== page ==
In Botero's words we find not only nostalgia, something that is shared by so many of those who live far from their homeland, but also evidence of a bond with a land of strong contrasts, which profoundly affects those who are born there (Botero himself said "I have never painted anything different from the world as I knew it in Medellìn"), and even affects those who visit it only once.
It's hard to deny the past that Colombia still struggles to fully free itself from, but it would be unfair to overlook the fact that it's also a land of magnificent rainforests, inaccessible and fascinating mountains, beautiful beaches on both the Pacific and Atlantic Oceans, a diverse range of plants and animals (especially birds), delightful towns and humble, hospitable people.
To understand how much Colombia has to offer in terms of variety and environmental richness, you only need to look at the regions into which the country is roughly divided. There's the Amazon region, whose forests cover a large portion of the country's south-eastern territory and border the Andean region, some of whose peaks rise to over 5,000 metres. There's the Pacifica region, a coastal area squeezed between the ocean and the mountains.
The island region is made up of a series of volcanic islands off the Pacific coast, while other islets are found on the Atlantic side of Colombia. This is known as the Caribbean region. Finally, there's the region of the Orinoco, the second largest river in South America after the Amazon River. Colombia is also located on the Pacific Ring of Fire, meaning that its landscape is dotted with volcanoes and is prone to significant seismic activity.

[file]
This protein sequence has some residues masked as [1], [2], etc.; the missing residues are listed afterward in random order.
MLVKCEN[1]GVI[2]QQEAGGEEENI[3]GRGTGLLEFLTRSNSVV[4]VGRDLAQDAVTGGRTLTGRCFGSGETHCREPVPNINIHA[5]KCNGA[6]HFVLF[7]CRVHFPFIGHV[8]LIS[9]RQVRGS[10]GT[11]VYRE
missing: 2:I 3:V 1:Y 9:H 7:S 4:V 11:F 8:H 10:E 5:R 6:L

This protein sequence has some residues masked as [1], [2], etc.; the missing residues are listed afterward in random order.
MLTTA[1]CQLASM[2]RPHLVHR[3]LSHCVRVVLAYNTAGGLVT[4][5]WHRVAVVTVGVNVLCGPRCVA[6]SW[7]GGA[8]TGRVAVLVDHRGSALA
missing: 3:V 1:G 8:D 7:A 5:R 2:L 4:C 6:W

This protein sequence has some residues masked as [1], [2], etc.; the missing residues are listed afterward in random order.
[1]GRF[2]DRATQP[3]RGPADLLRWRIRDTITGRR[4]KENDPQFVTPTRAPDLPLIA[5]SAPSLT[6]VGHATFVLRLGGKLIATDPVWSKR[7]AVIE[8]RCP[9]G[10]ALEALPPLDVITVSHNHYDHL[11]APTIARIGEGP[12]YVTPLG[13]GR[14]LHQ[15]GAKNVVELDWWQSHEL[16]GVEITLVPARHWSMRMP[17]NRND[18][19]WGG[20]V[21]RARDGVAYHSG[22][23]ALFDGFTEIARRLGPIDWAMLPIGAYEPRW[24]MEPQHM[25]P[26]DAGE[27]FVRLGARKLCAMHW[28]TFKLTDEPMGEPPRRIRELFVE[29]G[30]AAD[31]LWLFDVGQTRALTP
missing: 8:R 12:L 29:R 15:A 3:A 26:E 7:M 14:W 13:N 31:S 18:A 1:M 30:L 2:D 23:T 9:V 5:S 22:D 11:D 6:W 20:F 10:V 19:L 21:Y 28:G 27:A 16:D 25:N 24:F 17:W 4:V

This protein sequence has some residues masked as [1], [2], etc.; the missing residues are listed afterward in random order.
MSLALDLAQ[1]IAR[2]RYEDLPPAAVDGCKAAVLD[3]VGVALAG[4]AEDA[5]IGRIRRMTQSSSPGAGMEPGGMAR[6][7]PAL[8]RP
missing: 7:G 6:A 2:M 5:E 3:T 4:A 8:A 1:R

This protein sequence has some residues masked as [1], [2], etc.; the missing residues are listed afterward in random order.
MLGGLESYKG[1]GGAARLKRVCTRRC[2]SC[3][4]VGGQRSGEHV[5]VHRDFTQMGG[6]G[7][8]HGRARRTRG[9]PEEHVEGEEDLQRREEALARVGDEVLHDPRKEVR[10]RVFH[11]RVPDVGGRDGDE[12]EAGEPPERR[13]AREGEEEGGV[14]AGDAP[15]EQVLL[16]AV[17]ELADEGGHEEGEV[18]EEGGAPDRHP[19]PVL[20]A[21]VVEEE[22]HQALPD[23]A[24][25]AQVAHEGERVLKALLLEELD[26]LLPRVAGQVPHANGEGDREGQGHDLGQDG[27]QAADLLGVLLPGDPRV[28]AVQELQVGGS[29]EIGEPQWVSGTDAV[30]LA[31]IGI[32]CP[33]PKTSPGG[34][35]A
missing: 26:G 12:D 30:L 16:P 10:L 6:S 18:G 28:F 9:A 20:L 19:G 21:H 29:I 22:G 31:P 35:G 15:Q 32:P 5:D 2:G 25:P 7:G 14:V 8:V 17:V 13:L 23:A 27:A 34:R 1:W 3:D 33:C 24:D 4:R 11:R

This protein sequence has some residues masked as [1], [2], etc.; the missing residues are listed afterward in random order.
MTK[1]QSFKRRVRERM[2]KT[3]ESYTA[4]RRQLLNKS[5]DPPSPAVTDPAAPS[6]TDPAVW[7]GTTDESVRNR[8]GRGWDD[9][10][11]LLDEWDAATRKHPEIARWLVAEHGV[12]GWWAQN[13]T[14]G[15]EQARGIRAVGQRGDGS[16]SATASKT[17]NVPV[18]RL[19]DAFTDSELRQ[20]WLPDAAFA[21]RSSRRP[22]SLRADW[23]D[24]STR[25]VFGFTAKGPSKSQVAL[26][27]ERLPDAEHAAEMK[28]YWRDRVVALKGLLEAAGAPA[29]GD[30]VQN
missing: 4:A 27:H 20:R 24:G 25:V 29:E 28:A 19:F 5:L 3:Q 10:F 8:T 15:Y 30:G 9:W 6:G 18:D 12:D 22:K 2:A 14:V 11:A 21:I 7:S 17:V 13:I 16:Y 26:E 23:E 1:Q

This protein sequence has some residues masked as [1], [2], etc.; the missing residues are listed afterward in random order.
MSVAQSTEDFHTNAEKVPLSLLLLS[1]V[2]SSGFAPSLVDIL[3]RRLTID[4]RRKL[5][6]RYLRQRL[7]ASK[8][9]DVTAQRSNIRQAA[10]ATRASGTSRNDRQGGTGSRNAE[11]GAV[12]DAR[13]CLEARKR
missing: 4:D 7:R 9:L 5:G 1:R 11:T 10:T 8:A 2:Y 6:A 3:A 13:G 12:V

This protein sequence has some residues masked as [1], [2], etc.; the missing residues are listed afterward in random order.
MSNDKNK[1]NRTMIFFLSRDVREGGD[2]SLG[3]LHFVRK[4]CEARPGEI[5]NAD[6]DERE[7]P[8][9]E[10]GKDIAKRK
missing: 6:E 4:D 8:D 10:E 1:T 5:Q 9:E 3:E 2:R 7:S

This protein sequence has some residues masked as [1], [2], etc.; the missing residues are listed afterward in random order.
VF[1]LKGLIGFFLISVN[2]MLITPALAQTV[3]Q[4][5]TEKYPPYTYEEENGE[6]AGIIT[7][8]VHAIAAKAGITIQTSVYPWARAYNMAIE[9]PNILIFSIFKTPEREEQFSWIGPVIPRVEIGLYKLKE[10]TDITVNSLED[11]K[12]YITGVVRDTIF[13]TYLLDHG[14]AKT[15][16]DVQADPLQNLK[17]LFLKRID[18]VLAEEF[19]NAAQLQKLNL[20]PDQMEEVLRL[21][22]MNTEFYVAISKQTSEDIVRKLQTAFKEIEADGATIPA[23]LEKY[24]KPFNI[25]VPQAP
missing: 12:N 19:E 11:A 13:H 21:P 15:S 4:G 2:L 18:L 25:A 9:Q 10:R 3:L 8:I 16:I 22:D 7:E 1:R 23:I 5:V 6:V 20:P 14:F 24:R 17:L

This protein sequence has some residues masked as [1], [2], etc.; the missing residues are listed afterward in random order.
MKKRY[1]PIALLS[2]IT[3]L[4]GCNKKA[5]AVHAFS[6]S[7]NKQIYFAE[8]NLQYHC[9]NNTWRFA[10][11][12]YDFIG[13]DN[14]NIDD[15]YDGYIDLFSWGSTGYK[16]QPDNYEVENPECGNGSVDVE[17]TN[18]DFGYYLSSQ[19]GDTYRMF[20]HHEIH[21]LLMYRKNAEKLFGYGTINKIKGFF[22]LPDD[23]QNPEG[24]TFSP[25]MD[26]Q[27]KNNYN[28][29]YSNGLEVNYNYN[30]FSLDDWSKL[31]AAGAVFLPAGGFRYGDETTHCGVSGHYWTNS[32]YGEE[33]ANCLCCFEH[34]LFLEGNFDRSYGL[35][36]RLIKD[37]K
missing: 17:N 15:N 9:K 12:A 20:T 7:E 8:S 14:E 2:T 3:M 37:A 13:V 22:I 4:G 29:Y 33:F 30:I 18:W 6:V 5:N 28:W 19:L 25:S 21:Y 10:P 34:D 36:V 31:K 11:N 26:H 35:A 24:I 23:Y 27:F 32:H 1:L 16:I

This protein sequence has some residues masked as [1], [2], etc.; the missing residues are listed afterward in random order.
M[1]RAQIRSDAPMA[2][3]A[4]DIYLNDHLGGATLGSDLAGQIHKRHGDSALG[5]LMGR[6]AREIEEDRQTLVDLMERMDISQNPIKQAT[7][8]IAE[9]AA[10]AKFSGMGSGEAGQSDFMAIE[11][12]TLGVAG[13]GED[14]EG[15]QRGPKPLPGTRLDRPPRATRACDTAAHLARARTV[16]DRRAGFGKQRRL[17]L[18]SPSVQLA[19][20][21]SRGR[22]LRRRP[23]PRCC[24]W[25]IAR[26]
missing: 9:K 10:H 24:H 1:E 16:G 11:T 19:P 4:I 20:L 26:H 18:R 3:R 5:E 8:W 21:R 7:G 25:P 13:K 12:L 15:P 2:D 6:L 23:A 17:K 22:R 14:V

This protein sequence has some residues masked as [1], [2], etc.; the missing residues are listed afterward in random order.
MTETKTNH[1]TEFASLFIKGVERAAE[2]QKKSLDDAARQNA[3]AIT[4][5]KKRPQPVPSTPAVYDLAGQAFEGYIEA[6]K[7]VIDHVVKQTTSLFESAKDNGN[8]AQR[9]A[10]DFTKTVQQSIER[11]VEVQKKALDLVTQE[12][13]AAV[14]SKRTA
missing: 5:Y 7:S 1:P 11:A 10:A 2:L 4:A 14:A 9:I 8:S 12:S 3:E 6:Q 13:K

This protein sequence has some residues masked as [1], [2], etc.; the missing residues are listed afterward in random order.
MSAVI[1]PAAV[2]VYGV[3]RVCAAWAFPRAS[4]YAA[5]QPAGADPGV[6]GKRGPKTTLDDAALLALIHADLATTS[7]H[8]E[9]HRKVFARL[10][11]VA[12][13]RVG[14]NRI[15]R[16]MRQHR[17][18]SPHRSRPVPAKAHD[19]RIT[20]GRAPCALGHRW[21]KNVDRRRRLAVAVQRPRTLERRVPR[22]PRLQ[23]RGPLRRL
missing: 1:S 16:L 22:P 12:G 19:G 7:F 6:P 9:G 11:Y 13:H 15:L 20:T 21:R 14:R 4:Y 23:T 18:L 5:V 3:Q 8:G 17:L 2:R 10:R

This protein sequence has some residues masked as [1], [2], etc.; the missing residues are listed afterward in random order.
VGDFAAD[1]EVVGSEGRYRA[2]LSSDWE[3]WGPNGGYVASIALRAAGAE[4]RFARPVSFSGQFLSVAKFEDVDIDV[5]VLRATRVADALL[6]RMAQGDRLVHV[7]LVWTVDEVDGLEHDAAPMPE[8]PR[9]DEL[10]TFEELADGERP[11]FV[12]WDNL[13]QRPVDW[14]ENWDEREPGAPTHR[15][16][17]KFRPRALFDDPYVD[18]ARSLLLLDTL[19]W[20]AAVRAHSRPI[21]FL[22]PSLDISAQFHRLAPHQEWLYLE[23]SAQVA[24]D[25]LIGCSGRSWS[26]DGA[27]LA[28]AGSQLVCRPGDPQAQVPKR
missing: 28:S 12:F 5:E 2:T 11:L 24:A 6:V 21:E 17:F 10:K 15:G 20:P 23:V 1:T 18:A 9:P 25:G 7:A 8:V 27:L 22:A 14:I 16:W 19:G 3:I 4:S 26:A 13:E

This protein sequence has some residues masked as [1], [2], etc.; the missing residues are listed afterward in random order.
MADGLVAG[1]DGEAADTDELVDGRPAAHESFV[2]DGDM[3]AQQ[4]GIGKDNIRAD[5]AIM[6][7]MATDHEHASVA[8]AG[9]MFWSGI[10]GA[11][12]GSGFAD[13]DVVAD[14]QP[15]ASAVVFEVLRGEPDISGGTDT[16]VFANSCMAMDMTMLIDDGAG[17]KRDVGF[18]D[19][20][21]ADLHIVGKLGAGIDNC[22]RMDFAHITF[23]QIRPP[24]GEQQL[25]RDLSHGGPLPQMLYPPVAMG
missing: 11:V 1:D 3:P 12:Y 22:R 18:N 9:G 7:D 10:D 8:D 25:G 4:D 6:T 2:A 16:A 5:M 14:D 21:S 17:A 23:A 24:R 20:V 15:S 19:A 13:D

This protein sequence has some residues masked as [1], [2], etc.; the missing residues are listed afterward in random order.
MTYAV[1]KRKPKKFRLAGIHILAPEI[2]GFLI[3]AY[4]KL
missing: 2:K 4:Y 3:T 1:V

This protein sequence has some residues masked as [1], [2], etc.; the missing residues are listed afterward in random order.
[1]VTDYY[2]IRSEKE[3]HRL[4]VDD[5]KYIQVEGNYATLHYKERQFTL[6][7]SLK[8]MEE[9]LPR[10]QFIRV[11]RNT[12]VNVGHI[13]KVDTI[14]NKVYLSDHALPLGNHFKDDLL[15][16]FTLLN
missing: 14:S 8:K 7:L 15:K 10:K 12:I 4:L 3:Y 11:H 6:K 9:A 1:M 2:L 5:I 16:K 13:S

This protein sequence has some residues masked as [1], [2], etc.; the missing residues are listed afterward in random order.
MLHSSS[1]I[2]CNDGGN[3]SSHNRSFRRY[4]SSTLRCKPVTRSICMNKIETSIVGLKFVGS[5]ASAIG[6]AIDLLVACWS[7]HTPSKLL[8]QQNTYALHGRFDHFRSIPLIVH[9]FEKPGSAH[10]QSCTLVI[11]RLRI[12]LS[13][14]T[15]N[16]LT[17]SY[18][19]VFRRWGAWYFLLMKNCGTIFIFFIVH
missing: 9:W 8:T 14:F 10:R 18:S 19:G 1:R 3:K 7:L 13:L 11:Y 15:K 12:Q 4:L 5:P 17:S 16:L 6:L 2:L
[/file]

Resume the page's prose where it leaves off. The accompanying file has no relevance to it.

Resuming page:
Treedom's work in Colombia began in 2018 and has been growing year after year. The first area identified was the indigenous territory in the foothills of the Sierra Nevada de Santa Marta, in the north of the country. This area is close to the archaeological site of Ciudad Perdida, one of the most important sites in Colombia.
It is believed that this city was founded around 800 AD, about 650 years before Machu Picchu. The site can only be reached on foot, along a path that runs right through our project area. The agroforestry work, with consequent improvements in the hydrogeological situation of a large part of that territory, will also have positive repercussions for the thousands of annual visitors to the archaeological park of Ciudad Perdida.
Our activities have broadened over time, thanks to the outstanding working relationship with our partners on site and the opportunities offered by a country with such a diverse environment. Today, our projects are found in a wide range of locations, from mountainous areas on steeply sloping terrain, where trees also serve to hold back the soil and prevent excessive runoff, to flatter areas.
We plant numerous typical species, such as pink cedar, guava, guanàbana (soursop), Criollo cocoa and combinations of forest and fruit species, including cocoa and coffee, to deliver the widest possible spectrum of environmental and social benefits. In this sense, our projects in Colombia also involve indigenous communities belonging to ethnic groups with deep and ancient ties to their land.
trees planted in Colombia
beneficiaries involved in Colombia